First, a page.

GOP chairman 'deeply disappointed' Zuckerberg declined to testify at hearing

GOP chairman 'deeply disappointed' Zuckerberg declined to testify at hearing
© Greg Nash

Senate Commerce Committee Chairman Sen. Roger WickerRoger Frederick WickerMicrosoft embraces California law, shaking up privacy debate Trump circuit court nominee in jeopardy amid GOP opposition Pay America's Coast Guard MORE (R-Miss.) said he was “extremely disappointed” Facebook CEO Mark ZuckerbergMark Elliot ZuckerbergHillicon Valley: Federal inquiry opened into Google health data deal | Facebook reports millions of post takedowns | Microsoft shakes up privacy debate | Disney plus tops 10M sign-ups in first day A book can explain why Elizabeth Warren's ideas bother billionaires so much Facebook says it removed millions of posts over hate speech, child exploitation violations MORE declined to participate in an upcoming hearing on online violence and extremism, Politico reported Friday.

In the Sept. 4 letter, Wicker reportedly urged Zuckerberg to “personally participate” in the congressional hearing, according to Politico.

“As a dominant social networking platform, Facebook has a significant role in the communications marketplace,” Wicker wrote. “Your direct engagement as the chief executive officer of Facebook on this issue will be invaluable to our efforts to protect communities and enhance public safety.”

Wicker reportedly indicated in the letter that he and Zuckerberg had already talked about how Facebook is working to remove extremist content from its platform, Politico reported.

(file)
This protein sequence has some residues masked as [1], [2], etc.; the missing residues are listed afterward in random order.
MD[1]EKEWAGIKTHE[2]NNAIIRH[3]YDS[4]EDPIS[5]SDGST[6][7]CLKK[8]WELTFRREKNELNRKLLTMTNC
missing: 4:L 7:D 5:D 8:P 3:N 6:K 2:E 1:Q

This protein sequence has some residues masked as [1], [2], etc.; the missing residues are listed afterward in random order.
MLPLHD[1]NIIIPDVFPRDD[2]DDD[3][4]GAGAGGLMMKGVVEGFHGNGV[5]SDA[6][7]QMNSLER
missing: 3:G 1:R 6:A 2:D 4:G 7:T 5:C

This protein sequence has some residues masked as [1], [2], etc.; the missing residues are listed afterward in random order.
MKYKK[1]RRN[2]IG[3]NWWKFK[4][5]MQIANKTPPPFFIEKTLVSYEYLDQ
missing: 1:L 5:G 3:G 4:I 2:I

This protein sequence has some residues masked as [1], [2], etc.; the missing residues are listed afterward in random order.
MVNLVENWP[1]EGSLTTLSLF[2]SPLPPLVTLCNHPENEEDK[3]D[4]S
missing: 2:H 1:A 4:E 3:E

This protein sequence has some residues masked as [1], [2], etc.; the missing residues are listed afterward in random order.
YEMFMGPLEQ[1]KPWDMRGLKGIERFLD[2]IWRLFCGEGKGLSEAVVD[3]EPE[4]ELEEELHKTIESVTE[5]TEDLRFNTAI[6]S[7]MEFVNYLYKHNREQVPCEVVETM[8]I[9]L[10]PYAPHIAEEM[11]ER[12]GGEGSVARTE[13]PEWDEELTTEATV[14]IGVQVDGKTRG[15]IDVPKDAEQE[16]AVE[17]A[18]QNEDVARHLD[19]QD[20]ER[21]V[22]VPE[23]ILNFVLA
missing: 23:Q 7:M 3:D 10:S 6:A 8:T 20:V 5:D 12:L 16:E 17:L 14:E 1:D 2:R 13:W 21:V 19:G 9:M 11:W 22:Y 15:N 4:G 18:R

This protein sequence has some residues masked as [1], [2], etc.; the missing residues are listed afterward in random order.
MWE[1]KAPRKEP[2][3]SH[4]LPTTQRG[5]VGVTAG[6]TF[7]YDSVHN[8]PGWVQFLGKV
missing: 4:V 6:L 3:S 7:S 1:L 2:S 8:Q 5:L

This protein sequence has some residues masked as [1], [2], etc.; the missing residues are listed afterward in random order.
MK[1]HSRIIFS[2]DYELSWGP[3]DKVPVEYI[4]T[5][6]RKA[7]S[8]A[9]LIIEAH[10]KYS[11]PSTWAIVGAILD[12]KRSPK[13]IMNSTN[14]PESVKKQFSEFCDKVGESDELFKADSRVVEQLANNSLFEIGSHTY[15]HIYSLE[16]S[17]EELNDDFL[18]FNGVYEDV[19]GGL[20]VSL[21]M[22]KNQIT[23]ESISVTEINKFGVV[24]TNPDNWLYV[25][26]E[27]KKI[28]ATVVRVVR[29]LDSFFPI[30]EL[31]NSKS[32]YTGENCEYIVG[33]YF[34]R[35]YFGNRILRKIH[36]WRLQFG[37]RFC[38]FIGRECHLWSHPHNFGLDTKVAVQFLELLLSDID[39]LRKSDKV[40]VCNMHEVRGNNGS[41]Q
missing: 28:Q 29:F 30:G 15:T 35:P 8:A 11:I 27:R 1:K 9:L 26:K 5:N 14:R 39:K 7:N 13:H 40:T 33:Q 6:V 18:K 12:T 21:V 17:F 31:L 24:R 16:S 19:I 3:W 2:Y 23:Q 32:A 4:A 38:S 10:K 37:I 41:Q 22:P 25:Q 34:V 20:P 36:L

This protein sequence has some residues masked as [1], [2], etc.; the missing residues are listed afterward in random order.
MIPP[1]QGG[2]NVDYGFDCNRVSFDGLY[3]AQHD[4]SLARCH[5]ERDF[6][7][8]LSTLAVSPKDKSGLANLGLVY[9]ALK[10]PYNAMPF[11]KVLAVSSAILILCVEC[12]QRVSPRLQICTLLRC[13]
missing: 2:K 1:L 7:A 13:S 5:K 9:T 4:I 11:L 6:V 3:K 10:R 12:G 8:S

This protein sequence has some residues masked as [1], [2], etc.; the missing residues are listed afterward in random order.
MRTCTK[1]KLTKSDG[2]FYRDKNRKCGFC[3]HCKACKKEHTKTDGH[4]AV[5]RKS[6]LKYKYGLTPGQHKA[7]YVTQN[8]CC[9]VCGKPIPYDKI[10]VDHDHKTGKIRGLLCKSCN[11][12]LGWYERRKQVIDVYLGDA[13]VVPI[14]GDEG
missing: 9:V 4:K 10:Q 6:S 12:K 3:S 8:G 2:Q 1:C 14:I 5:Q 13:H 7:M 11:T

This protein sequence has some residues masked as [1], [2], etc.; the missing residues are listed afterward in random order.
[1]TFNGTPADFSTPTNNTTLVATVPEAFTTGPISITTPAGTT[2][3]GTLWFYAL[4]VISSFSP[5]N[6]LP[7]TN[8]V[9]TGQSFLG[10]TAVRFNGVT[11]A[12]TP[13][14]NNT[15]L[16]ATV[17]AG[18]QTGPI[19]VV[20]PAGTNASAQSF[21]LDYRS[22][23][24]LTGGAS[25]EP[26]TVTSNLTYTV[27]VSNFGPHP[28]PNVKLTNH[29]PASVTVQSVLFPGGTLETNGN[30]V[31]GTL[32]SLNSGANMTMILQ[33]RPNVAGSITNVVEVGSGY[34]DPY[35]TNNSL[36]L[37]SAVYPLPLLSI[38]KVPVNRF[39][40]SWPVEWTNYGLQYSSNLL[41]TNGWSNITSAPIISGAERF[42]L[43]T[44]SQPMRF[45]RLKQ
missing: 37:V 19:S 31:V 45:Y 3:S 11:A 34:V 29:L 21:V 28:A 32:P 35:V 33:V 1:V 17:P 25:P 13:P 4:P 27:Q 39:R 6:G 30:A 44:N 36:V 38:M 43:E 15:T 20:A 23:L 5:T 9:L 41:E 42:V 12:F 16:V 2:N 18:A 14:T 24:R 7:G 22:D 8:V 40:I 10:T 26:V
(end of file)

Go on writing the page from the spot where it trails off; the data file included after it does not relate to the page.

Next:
Both Facebook and Wicker’s office did not immediately respond to requests for comment from The Hill.

The letter reportedly said Senate Majority Leader Mitch McConnellAddison (Mitch) Mitchell McConnellGOP senators balk at lengthy impeachment trial Graham: Senate trial 'must expose the whistleblower' Graham says Schiff should be a witness in Trump impeachment trial MORE (R-Ky.) had called on the Senate Commerce Committee to join a greater effort to address violence in the aftermath of multiple deadly mass shootings in recent weeks.

In the case of a shooting last month in El Paso, Texas, the alleged gunman confessed to targeting “Mexicans” and allegedly wrote a white nationalist manifesto, which was posted on anonymous messaging board 8chan, before fatally shooting 22 people and injuring dozens of others.

The owner of 8chan — which has been tied to three mass shootings by alleged white supremacists this year alone — testified on Capitol Hill on Thursday and defended his website to House staffers behind closed doors.

In June, Facebook, Twitter and Google defended their efforts to combat extremist content and misinformation online before House lawmakers, who reflected a dissatisfaction with the tech giants' plans.